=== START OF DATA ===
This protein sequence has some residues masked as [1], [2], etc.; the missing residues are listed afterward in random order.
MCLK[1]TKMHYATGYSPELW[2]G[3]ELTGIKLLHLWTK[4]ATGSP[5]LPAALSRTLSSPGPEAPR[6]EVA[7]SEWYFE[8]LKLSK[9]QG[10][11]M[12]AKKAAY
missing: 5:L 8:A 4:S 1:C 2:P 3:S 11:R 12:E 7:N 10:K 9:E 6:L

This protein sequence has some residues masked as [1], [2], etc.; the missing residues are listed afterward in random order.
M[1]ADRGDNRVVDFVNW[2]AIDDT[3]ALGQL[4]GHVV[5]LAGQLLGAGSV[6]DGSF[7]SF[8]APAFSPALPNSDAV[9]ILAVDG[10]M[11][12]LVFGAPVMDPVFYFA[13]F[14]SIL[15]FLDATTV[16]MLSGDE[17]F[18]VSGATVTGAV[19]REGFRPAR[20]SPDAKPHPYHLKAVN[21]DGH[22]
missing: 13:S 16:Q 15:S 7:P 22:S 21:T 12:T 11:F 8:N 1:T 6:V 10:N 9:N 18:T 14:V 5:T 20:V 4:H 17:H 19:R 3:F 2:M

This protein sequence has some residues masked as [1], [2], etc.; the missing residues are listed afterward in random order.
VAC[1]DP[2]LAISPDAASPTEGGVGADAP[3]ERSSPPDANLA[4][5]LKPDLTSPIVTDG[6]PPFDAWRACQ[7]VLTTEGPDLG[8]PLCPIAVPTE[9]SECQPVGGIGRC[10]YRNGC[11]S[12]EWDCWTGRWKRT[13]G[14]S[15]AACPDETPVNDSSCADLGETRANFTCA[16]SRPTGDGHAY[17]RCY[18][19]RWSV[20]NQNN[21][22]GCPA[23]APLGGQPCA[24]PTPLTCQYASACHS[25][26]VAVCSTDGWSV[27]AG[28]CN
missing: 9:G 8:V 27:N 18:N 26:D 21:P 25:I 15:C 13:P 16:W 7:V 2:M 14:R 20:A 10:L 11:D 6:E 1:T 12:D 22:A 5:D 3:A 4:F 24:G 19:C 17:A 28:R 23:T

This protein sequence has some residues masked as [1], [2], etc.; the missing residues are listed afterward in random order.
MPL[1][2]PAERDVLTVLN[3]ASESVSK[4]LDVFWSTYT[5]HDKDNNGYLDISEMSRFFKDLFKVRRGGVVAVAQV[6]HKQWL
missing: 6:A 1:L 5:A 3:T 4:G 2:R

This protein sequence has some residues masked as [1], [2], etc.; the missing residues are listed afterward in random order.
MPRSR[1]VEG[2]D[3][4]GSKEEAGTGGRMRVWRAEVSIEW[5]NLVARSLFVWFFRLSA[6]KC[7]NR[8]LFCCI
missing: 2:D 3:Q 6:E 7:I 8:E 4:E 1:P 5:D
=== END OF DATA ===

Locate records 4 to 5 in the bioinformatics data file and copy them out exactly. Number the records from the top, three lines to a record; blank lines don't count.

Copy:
This protein sequence has some residues masked as [1], [2], etc.; the missing residues are listed afterward in random order.
MPL[1][2]PAERDVLTVLN[3]ASESVSK[4]LDVFWSTYT[5]HDKDNNGYLDISEMSRFFKDLFKVRRGGVVAVAQV[6]HKQWL
missing: 6:A 1:L 5:A 3:T 4:G 2:R

This protein sequence has some residues masked as [1], [2], etc.; the missing residues are listed afterward in random order.
MPRSR[1]VEG[2]D[3][4]GSKEEAGTGGRMRVWRAEVSIEW[5]NLVARSLFVWFFRLSA[6]KC[7]NR[8]LFCCI
missing: 2:D 3:Q 6:E 7:I 8:E 4:E 1:P 5:D